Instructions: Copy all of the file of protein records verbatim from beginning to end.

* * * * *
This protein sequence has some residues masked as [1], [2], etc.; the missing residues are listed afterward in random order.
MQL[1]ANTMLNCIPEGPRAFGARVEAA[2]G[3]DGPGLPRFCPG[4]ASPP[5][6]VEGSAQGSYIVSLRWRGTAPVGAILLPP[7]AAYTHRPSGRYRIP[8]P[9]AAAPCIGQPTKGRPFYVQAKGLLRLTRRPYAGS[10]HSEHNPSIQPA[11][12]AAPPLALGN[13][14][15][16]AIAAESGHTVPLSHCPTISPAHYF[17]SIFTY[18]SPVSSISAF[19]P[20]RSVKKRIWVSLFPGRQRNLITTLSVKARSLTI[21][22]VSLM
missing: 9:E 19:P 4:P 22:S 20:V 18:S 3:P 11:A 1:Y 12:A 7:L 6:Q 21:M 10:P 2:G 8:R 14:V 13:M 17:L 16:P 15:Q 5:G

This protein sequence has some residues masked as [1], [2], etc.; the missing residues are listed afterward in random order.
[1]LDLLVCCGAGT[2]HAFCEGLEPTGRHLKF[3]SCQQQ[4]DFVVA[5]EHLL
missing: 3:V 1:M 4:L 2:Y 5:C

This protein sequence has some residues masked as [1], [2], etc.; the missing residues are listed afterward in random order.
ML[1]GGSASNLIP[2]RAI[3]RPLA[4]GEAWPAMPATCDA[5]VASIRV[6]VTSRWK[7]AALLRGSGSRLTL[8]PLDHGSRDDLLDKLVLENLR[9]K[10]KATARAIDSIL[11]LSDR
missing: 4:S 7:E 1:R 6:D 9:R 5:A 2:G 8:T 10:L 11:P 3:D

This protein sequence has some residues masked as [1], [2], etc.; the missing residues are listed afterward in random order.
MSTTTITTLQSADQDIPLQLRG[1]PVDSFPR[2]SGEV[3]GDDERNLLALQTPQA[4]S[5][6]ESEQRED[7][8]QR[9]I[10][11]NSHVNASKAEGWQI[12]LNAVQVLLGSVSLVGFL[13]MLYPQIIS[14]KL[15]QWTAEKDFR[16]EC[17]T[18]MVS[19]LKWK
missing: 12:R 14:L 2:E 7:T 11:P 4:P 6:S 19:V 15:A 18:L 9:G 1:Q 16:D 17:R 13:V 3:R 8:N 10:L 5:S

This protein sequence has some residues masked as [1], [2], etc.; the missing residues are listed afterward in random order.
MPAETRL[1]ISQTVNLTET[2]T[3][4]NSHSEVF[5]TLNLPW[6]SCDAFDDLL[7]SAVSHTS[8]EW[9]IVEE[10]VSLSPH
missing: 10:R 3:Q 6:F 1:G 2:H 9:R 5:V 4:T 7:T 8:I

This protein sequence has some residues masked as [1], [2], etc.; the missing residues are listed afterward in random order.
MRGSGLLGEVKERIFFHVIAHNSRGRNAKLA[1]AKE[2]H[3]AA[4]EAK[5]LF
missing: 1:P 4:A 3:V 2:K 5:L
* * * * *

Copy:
This protein sequence has some residues masked as [1], [2], etc.; the missing residues are listed afterward in random order.
MQL[1]ANTMLNCIPEGPRAFGARVEAA[2]G[3]DGPGLPRFCPG[4]ASPP[5][6]VEGSAQGSYIVSLRWRGTAPVGAILLPP[7]AAYTHRPSGRYRIP[8]P[9]AAAPCIGQPTKGRPFYVQAKGLLRLTRRPYAGS[10]HSEHNPSIQPA[11][12]AAPPLALGN[13][14][15][16]AIAAESGHTVPLSHCPTISPAHYF[17]SIFTY[18]SPVSSISAF[19]P[20]RSVKKRIWVSLFPGRQRNLITTLSVKARSLTI[21][22]VSLM
missing: 9:E 19:P 4:P 22:S 20:V 18:S 3:P 11:A 1:Y 12:A 7:L 6:Q 21:M 10:P 2:G 8:R 14:V 13:M 17:L 16:P 15:Q 5:G

This protein sequence has some residues masked as [1], [2], etc.; the missing residues are listed afterward in random order.
[1]LDLLVCCGAGT[2]HAFCEGLEPTGRHLKF[3]SCQQQ[4]DFVVA[5]EHLL
missing: 3:V 1:M 4:L 2:Y 5:C

This protein sequence has some residues masked as [1], [2], etc.; the missing residues are listed afterward in random order.
ML[1]GGSASNLIP[2]RAI[3]RPLA[4]GEAWPAMPATCDA[5]VASIRV[6]VTSRWK[7]AALLRGSGSRLTL[8]PLDHGSRDDLLDKLVLENLR[9]K[10]KATARAIDSIL[11]LSDR
missing: 4:S 7:E 1:R 6:D 9:R 5:A 2:G 8:T 10:L 11:P 3:D

This protein sequence has some residues masked as [1], [2], etc.; the missing residues are listed afterward in random order.
MSTTTITTLQSADQDIPLQLRG[1]PVDSFPR[2]SGEV[3]GDDERNLLALQTPQA[4]S[5][6]ESEQRED[7][8]QR[9]I[10][11]NSHVNASKAEGWQI[12]LNAVQVLLGSVSLVGFL[13]MLYPQIIS[14]KL[15]QWTAEKDFR[16]EC[17]T[18]MVS[19]LKWK
missing: 12:R 14:L 2:E 7:T 11:P 4:P 6:S 19:V 15:A 18:L 9:G 1:Q 16:D 17:R 13:V 3:R 8:N 10:L 5:S

This protein sequence has some residues masked as [1], [2], etc.; the missing residues are listed afterward in random order.
MPAETRL[1]ISQTVNLTET[2]T[3][4]NSHSEVF[5]TLNLPW[6]SCDAFDDLL[7]SAVSHTS[8]EW[9]IVEE[10]VSLSPH
missing: 10:R 3:Q 6:F 1:G 2:H 9:R 5:V 4:T 7:T 8:I

This protein sequence has some residues masked as [1], [2], etc.; the missing residues are listed afterward in random order.
MRGSGLLGEVKERIFFHVIAHNSRGRNAKLA[1]AKE[2]H[3]AA[4]EAK[5]LF
missing: 1:P 4:A 3:V 2:K 5:L